State of ballot measure campaigns

Supporters had raised $1.5 million as of October 10, 2016. Living United for Change in Arizona had donated almost $1 million to the campaign. The Arizona Chamber of Commerce launched an opposition campaign, Protect Arizona Jobs, on September 19, 2016, and is expecting to spend over $1 million. Polls indicate that around 56 percent of Arizonans support Proposition 206.

Text of measure

Ballot title

The ballot title is as follows:[5]

INCREASES THE MINIMUM WAGE FROM $8.05 PER HOUR IN 2016 TO $12.00 PER HOUR BY 2020 AND ESTABLISHES THE RIGHT TO EARN PAID SICK TIME AWAY FROM EMPLOYMENT.A “yes” vote shall have the effect of increasing the minimum wage from $8.05 per hour in 2016 to $10.00 per hour in 2017, and then incrementally increasing the minimum wage to $12.00 per hour by the year 2020; entitles employees to earn 1 hour of paid sick time for every 30 hours worked with limits based upon the size of the employer; broadly defining the conditions under which paid sick time may be taken, including mental or physical illness, care of a family member, a public health emergency, or absence due to domestic violence, sexual violence, abuse or stalking; prohibiting various forms of retaliation against employees for exercising any rights under the law; and requiring employers to provide various notices to employees about the law.

A “no” vote shall have the effect of retaining the existing minimum wage (along with the existing method for annually increasing the minimum wage for inflation) and retaining employers’ existing ability to determine their own earned paid sick leave policy.[6]

Ballot summary

The ballot summary is as follows:[7]

The Fair Wages and Healthy Families Initiative increases minimum wage to $10 in 2017 then gradually to $12 by 2020; provides 40 hours annual “earned paid sick time” for employees of large employers (24 hours for those of small employers); time accrues at one hour earned for every 30 hours worked; time may be used to address circumstances caused by illness of employee or employee’s family, public health emergencies, or domestic violence; prohibits retaliating against employees using the benefit; allows for more generous paid time-off policies; and exempts employees who expressly waive the benefit under collective bargaining agreements.[6]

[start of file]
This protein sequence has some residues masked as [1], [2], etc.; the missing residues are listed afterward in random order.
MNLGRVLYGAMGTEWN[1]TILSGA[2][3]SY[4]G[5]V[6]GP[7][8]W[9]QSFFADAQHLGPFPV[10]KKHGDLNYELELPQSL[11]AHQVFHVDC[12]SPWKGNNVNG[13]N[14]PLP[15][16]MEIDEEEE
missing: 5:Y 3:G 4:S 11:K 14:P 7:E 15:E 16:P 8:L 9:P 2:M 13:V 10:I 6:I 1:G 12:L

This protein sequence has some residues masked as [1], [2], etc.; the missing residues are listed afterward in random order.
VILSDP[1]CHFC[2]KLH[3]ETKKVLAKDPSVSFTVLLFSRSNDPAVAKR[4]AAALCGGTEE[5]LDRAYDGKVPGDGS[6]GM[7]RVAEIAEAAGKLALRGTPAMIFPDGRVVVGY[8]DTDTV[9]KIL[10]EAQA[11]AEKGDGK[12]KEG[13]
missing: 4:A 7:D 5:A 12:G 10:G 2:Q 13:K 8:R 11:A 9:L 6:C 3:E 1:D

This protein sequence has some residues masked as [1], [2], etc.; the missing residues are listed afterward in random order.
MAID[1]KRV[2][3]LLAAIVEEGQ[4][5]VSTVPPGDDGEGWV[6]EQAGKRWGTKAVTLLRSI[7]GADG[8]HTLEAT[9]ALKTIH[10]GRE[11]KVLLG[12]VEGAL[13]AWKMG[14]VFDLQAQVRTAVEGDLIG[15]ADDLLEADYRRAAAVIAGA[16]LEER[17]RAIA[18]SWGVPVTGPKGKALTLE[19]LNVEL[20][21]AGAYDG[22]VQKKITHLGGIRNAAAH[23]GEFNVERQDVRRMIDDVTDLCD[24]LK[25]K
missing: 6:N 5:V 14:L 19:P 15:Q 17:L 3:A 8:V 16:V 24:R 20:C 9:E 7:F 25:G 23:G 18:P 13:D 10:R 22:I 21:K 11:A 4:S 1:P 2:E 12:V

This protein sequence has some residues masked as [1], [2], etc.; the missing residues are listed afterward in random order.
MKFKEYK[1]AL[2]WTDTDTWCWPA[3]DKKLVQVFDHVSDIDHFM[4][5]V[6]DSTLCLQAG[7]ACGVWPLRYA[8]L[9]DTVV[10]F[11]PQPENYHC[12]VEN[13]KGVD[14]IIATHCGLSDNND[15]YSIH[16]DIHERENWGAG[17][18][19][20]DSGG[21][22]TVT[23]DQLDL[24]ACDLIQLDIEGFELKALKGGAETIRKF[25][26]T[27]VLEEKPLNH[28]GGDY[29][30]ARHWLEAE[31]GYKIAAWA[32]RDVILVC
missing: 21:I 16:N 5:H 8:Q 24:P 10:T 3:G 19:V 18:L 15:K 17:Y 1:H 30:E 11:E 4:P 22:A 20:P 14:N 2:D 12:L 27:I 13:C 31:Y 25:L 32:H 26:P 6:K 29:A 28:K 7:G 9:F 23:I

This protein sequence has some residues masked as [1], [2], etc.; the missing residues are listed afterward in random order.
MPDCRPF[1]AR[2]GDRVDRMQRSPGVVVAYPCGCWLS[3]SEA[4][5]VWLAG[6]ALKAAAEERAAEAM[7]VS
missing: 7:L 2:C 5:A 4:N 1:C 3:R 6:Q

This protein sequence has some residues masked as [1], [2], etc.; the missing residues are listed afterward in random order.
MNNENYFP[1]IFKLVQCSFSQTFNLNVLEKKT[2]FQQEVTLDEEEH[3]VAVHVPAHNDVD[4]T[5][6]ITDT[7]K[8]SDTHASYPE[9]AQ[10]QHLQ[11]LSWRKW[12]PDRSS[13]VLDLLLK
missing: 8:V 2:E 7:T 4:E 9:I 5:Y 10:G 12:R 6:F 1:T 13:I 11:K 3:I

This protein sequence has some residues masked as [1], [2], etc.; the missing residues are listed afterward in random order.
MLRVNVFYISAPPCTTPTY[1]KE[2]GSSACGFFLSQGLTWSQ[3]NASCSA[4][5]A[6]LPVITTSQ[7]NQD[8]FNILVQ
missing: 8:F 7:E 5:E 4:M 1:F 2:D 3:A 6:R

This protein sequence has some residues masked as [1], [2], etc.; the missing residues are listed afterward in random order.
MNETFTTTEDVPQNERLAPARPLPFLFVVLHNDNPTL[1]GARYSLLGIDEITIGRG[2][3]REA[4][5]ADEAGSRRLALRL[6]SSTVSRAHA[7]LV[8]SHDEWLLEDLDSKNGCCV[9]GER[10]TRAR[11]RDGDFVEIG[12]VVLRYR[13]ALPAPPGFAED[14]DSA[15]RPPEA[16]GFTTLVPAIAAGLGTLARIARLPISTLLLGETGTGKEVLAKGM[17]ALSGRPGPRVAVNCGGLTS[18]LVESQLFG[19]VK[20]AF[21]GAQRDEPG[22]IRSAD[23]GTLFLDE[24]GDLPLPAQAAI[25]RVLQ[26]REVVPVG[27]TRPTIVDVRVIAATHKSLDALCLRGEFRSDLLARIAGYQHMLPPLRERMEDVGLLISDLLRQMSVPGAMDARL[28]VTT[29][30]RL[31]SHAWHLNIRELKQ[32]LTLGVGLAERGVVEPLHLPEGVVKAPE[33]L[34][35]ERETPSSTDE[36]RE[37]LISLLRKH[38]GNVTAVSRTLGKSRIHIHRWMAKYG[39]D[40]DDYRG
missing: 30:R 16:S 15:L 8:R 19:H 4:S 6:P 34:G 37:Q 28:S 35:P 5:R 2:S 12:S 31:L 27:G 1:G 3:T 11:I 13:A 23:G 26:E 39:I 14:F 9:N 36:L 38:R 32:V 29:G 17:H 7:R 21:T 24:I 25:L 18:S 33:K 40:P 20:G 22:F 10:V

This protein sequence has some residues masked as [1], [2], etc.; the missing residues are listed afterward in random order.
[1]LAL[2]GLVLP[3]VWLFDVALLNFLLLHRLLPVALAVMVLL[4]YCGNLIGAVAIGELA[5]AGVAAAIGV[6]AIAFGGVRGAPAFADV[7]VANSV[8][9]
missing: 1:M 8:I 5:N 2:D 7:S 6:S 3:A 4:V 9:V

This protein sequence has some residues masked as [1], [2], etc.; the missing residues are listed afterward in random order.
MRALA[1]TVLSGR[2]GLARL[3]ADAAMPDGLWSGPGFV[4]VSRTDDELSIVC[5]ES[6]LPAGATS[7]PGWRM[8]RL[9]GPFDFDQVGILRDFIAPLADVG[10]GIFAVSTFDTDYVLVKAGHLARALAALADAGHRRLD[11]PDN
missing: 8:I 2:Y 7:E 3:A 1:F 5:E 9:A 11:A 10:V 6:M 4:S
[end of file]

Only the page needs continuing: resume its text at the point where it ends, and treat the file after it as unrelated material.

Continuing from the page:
Full text

The full text of the measure can be found here.

Fiscal analysis

See also: Fiscal analysis statement

An extended summary of the fiscal analysis statement can be found here.

CALIFORNIA AND ARIZONA EMPLOYERS SHARE RISKS OF NEW MARIJUANA INITIATIVES

The article below is from the Arizona Chamber of Commerce in its entirety followed by an article from the Orange County Register in California.  The exact same arguments can be made for California.  There is almost no doubt that this will pass in California but the supporters refuse to allow questions on their websites and will not address the legalities that will face employers.

Factor into all of this is the new drug testing (or non-testing) standard set by OSHA on a Federal level and employers are in a real bind if they try to keep drugs out of the workplace.  Under Federal OSHA you cannot drug test post-injury unless the use of drugs or alcohol would be considered the proximate cause of the accident AND the test must be able to establish that the employee was under the influence at the time of the accident.  Since there is no legal test for THC levels, you will not be able to test for or fire someone just because THC from marijuana is in their body.  This is a major problem that no one wants to address until attorney’s get ahold of it in a big trial and sue the owner because they were aware the employee had marijuana in their system and did not remove them from operating equipment.  Just wait!